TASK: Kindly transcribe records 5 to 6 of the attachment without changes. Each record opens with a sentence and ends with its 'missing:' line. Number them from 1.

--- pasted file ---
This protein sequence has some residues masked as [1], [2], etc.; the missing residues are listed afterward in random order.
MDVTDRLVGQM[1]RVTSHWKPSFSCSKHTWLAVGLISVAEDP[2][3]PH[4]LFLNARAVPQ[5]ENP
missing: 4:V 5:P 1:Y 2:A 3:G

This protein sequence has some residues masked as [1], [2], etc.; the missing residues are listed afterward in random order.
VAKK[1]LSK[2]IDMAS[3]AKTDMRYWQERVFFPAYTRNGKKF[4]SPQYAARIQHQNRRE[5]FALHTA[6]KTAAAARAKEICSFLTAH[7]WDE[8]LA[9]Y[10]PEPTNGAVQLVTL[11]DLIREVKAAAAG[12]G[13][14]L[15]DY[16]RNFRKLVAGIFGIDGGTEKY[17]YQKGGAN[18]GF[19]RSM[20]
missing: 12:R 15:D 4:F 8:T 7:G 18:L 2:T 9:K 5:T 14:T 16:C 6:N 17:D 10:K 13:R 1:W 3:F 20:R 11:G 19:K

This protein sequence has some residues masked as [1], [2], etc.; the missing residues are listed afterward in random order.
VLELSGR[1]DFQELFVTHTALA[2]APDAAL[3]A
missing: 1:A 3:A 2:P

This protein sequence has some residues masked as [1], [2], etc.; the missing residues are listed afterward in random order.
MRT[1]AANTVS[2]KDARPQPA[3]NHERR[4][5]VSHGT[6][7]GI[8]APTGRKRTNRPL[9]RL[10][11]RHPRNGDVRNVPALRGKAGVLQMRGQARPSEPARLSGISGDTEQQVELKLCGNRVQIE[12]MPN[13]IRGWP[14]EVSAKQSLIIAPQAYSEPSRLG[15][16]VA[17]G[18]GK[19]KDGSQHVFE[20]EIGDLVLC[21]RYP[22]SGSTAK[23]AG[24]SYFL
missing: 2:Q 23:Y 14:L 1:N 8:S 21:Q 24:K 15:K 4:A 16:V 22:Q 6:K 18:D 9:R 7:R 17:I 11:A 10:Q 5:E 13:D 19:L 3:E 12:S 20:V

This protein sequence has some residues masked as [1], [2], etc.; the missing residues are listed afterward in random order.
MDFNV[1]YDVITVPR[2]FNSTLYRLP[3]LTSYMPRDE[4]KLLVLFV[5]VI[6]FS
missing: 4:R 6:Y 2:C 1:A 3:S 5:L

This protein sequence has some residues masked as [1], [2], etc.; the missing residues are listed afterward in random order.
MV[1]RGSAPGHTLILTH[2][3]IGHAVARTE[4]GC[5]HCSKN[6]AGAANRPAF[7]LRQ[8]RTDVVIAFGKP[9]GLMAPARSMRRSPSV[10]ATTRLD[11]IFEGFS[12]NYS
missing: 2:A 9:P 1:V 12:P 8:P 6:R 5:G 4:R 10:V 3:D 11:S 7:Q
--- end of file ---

This protein sequence has some residues masked as [1], [2], etc.; the missing residues are listed afterward in random order.
MDFNV[1]YDVITVPR[2]FNSTLYRLP[3]LTSYMPRDE[4]KLLVLFV[5]VI[6]FS
missing: 4:R 6:Y 2:C 1:A 3:S 5:L

This protein sequence has some residues masked as [1], [2], etc.; the missing residues are listed afterward in random order.
MV[1]RGSAPGHTLILTH[2][3]IGHAVARTE[4]GC[5]HCSKN[6]AGAANRPAF[7]LRQ[8]RTDVVIAFGKP[9]GLMAPARSMRRSPSV[10]ATTRLD[11]IFEGFS[12]NYS
missing: 2:A 9:P 1:V 12:P 8:P 6:R 5:G 4:R 10:V 3:D 11:S 7:Q